• A series of academic questions related to early theater;
  • The capacity of the theatre is estimated at approximately 13,000-14,000 spectators.

How is it possible for music and voices to be heard with such clarity in the back rows? Limestone seats form an acoustics filler that hushes low-frequency background noises such as the murmur of the crowd and reflects high-frequency noises of the performers on stage off the seats and back towards the seated audience members. The theater is also very steeply sloped 30 to 34 degrees. This is creates a shorter path for direct sound with few interferences in that direct path.

Ancient Greek Theatre

MCT, Georgia Institute of Technology] At the 8000-seat marble amphitheater in Aphrodisias in Asia Minor, audiences watched masked and robed actors perform dramas about conspiring slaves and two-timing wives.

When the show was over the audience was discouraged out of a gate called the vomitorium. Greek theater Origins of Ancient Greek Drama Ironically, the early forms of the Greek dramatic arts, which puts so many of us to sleep, sprung up out orgiastic Dionysian rites. The first phase of the metamorphosis began in the 7th century B. Dithyrambs were performed by a "circular chorus" of 50 men and boys who sang and danced around an altar in the orchestra area of a theater.

See Wild Dionysian Festivals Tribal choruses competed against one another in festivals sponsored by wealthy citizens. The first prize was a bull and a tripod dedicated to Dionysus, second prize was an amphora of wine, and third prize was a goat. At this point in time music, poetry and drama were essentially the same thing and the subjects of the poem-songs were the Greek myths and episodes from the Iliad and Odyssey.

Fertility festivals started dying out around this time because the harvests and rains they promised to deliver failed to arrive. The first Greek theaters were probably nothing the development of different kinds of theaters in greece than wooden benches placed around the outside of an agora where dramas were acted out. Greece and Asia Minor were blessed with a hilly landscape and the Greek theaters that replaced the makeshift market stages were usually carved into the sides of hills.

Epidaurus Theater At first wooden benches were set up, but later they were replaced by stone or marble seats. The first theaters had a circular orchestra for singers and dancers.

Ancient Greek Drama and Theater

This followed the tradition of the early Dionysus festivals when the merrymakers danced around a maypole, altar or image of a god. Theaters built later on had a vomitoriumso named because it discouraged the audience after a performance. Most have curved rows of concentric seats.

In back of the orchestra was a hall-like building with changing rooms and support for the scenery. Development of Ancient Greek Drama The development of drama took place on two fronts. First was the introduction of an audience.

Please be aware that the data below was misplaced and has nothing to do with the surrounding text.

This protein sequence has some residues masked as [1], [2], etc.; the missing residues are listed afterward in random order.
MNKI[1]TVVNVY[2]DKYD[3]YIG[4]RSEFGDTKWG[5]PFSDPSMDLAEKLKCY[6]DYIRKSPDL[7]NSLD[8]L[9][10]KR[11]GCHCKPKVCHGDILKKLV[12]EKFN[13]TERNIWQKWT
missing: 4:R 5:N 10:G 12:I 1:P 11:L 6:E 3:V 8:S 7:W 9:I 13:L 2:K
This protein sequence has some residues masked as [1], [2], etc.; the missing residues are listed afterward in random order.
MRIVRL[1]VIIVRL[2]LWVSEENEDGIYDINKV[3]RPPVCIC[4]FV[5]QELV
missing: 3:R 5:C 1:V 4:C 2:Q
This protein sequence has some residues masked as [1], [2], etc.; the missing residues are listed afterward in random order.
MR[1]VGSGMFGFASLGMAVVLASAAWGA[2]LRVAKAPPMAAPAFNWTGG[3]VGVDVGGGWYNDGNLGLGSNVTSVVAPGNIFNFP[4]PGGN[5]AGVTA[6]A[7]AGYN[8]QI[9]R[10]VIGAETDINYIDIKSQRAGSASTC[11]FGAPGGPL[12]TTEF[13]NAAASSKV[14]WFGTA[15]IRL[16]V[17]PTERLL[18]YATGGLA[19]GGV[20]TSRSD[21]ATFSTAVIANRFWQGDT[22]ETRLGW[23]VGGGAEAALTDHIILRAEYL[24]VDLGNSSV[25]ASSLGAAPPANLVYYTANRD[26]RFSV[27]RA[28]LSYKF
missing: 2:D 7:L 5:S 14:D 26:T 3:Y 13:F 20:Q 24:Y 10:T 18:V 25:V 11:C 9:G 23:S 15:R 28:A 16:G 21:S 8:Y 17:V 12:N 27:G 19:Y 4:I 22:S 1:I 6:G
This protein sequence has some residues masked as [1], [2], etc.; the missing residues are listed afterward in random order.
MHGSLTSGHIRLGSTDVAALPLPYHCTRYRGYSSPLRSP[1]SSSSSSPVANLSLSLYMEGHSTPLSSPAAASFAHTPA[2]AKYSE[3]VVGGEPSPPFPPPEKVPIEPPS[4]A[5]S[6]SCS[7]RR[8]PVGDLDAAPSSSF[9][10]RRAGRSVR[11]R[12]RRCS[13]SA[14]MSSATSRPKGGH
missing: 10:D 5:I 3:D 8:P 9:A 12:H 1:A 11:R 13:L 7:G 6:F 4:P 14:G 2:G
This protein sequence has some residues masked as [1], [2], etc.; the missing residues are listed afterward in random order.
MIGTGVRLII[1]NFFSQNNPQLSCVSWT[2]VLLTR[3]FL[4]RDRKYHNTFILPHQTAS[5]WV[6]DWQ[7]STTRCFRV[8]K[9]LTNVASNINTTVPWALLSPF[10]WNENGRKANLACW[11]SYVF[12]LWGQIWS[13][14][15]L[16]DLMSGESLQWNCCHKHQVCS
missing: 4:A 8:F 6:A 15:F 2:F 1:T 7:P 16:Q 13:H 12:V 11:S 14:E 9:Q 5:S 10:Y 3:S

At a Dionysus festival most everyone was a participant in the events. The next important step was the introduction of "actors"---people who stepped out of the chorus, bringing the singing to a halt, and acting out a skit. It enabled the audience too look upon actors and believe, for moments at a time, that they were different individuals than the people they really were, and they were acting out events that could be taking place in a different time.

The play was about a famous battle between Greeks and Persians lost by the Greeks that took place two year earlier. The play made audiences so depressed that laws were passed forbidding plays based on real life events.

  1. The final form of the theatre dates to the 1st c.
  2. His most successful play, both then and now--- Frogs ---ridiculed Sophocles and Euripides, only a year after they died, with characters dressed in frog costumes. Socrates, one of the guests, was quite taken with the boy.
  3. Of the cavea, only the seats in the central section remain, along with a sizeable part of their stepped foundations. The theatre is a huge monument, constructed almost exclusively of marble with rich relief decoration.

With a few exceptions, dramas after that were largely based on a rich supply of myths and famous stories. Masks allowed actors to play many different characters. Chorus members of all dramatic genres wore masks and costumes of characters depicted. Playwrights competed in fairly frequent contests, meaning they had to be prolific as well as talented.

For each competition dramatists were required to write a play about three-fourths of the length of Hamlet. Awards were given out based on the decision of a panel of ten judges. At the Greater Dionysian Festival awards were given in three categories: As the competitions evolved dithyrambs were replaced with theatrical dramas and there were separate categories for tragedy and comedy. Later the chorus played increasingly insignificant roles and was essentially phased out.

Early on many of the actors were amateurs. As time went on professionals began to dominate. During the Gold Age of Greece, productions of dramas was often paid for by wealthy citizens; attendance was often required for religious reasons; and the state paid the price of admission for the poor. Art, literature and drama blended easily with Athenian imperialism and with the version the development of different kinds of theaters in greece "democracy" that underpinned it. Sophocles - the 5th-century BC playwright whose tragedy Oedipus the King was part of the inspiration for Freud's "Oedipus complex" - is a nice example of how the blend worked.

Mary Beard, New Statesman, October 14, 2010] In 440BC, a few months after his Antigone won first prize at the Athenian drama festival, Sophocles served as one of the commanding officers of an Athenian task force that sailed off to put down a rebellion on the island of Samos.

The inhabitants had decided to break away from Athens's empire - the network of Athenian satellite states spread all over the eastern Mediterranean - and they had to be brought back into the fold. The irony was that a few decades earlier, Athens had led Greece to victory against a vast Persian invasion; now, the Athenians had imposed their own tight control over their former allies which may have left some wondering whether conquest by the Persians might have been the better option.

More equal than others The people of Samos got off lightly. They were brought back by force into "alliance" as the euphemism was with Athens but there was no mass enslavement, no massacre of the male population, no occupying garrison permanently stationed there, no confiscation of land, such as we find elsewhere in the Athenian orbit. The penalty paid by the Samians was modest - an imposed democracy, the removal of the island's independent naval deterrent and vast sums to pay in financial compensation over years to come.

Yet, oddly, at the time, there was a common story that he was elected to his military command because of the popular success of Antigone, that celebration of individual liberty.